EPA to test Hoosick Falls, NY ballfields for contamination
HOOSICK FALLS, NY >> An investigation into how a toxic chemical contaminated the village's water supply has spread to include the local ballfields.
Investigators will test soil in and around the recreational area on Waterworks Road to determine if the same chemical found in the tap water has contaminated the soil, the EPA announced Friday. The agency says the testing will also determine if the area was used to dispose Perfluorooctanoic acid (PFOA), a chemical which officials suspect was used in multiple local factories for decades and has been linked to causing cancer.
"If PFOA, hazardous substances, or other contaminants are present in the soil at the ballfields, the EPA will analyze the results and determine whether any cleanup work is necessary to protect the people who use the ballfields," the agency stated in a community update issued Friday.
The area is between the village's water treatment plant and the Saint-Gobain Performance Plastics plant. Elevated levels of PFOA, a key processing agent once used to make Teflon and similar non-stick cookware products, were found in samples from the village water supply and underneath the McCaffrey Street manufacturing facility.
On Thursday, the state Department of Environmental Conservation named Saint-Gobain and Honeywell International as two companies potentially responsible for the contamination and ordered they release numerous documents to investigators.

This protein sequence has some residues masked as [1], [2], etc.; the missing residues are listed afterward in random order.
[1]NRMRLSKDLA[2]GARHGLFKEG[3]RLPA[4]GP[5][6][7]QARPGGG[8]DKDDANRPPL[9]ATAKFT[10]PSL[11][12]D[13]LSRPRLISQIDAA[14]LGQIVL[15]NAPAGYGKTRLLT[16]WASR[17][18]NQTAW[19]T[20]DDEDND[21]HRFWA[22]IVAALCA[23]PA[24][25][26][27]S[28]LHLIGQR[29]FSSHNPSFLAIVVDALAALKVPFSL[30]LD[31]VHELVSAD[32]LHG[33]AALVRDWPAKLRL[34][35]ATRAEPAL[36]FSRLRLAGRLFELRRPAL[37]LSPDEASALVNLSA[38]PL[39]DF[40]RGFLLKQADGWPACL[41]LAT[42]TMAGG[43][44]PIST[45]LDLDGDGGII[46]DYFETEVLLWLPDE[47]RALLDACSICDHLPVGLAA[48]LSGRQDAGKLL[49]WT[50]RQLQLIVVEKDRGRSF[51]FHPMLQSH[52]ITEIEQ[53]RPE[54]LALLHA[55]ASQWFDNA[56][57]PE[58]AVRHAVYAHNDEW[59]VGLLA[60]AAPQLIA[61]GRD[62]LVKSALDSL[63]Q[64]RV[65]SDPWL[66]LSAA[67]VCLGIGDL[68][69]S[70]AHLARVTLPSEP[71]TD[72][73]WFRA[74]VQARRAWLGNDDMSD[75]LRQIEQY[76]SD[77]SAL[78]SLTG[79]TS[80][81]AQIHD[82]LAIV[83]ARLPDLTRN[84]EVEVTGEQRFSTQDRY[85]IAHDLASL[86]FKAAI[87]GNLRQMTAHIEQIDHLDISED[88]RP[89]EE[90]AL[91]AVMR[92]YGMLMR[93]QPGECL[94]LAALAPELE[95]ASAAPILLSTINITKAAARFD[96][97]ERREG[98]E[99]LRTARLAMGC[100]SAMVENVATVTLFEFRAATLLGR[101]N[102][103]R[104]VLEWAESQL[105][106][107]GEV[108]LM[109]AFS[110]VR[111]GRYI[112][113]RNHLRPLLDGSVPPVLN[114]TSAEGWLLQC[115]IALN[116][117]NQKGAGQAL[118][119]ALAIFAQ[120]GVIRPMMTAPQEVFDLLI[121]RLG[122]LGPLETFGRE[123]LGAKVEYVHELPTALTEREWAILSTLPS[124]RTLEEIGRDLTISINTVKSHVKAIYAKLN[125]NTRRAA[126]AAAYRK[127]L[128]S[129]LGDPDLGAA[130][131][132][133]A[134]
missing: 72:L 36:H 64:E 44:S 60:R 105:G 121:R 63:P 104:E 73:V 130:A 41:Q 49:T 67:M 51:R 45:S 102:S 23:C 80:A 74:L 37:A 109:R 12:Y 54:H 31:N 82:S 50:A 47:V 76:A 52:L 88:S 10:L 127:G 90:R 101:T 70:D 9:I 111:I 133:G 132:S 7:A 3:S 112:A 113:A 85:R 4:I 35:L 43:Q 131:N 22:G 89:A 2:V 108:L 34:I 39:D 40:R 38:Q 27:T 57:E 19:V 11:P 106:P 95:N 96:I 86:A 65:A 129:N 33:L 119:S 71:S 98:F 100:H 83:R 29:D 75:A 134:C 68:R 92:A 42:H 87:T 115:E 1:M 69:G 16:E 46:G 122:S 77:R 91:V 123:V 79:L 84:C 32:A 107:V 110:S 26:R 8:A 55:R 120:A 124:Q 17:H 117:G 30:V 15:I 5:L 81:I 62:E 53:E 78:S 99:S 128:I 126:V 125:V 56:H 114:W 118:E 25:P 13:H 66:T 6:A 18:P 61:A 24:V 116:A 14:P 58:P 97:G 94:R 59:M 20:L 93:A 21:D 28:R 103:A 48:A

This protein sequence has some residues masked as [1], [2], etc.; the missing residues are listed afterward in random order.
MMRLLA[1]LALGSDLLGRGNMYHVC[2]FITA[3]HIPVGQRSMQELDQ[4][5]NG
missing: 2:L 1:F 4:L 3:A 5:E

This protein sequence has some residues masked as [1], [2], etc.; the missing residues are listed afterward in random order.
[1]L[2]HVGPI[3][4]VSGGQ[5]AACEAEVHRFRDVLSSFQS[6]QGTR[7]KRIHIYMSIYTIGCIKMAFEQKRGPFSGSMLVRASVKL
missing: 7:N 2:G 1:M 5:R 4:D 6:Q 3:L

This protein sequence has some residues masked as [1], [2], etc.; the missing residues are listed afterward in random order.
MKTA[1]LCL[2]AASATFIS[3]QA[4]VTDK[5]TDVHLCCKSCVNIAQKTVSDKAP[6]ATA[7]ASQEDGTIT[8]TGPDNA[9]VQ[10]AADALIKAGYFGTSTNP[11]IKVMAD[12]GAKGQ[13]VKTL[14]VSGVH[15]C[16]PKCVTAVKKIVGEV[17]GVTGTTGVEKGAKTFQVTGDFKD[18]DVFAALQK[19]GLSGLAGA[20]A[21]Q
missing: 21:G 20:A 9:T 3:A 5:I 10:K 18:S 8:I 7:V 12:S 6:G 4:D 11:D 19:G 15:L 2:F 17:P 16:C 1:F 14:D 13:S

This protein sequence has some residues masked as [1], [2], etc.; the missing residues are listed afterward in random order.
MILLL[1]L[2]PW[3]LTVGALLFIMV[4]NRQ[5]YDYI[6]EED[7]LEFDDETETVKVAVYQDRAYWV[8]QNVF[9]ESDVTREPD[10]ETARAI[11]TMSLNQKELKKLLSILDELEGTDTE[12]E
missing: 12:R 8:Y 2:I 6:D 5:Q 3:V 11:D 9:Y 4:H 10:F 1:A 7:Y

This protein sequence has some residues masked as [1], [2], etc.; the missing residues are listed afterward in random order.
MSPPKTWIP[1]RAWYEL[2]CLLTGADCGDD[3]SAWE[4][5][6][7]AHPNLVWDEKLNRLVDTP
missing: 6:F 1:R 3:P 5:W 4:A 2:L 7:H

In a letter sent to both companies, the DEC referenced properties on Church, First, John, Liberty, and McCaffrey Streets, and Carey Avenue. The letter also referenced Allied Signal, which operated in Hoosick Falls for years and merged with Honeywell in 1999, and the former Dodge Industries.
More companies could be brought forward during the ongoing investigation. The state intends to make any responsible companies pay for all costs associated with the cleanup, including those incurred by the village and state.
Tests at the recreational area will be done where people are most likely to be exposed to the soil. Including the three ballfields, the dugouts, bleachers, spectator areas, batting cages and pavilion area, and two open fields along Waterworks Road near the water treatment plant.
Investigators will take soil samples at varying depths ranging from the surface down to the groundwater, which they believe is about 18 feet below the surface.
Lab results are expected to be completed in late March or early April and would be made public before the start of preseason for baseball and softball. The EPA also plans to hold a public meeting to explain the results and answer questions.
The EPA, state Department of Health and state Department of Conservation have said they plan on testing soil and water in other parts of the village.
The EPA will also establish an "information repository" at a local library where the public can review and copy records related to the investigation, according to the update issued this week.
Contact Edward Damon at 413-770-6979
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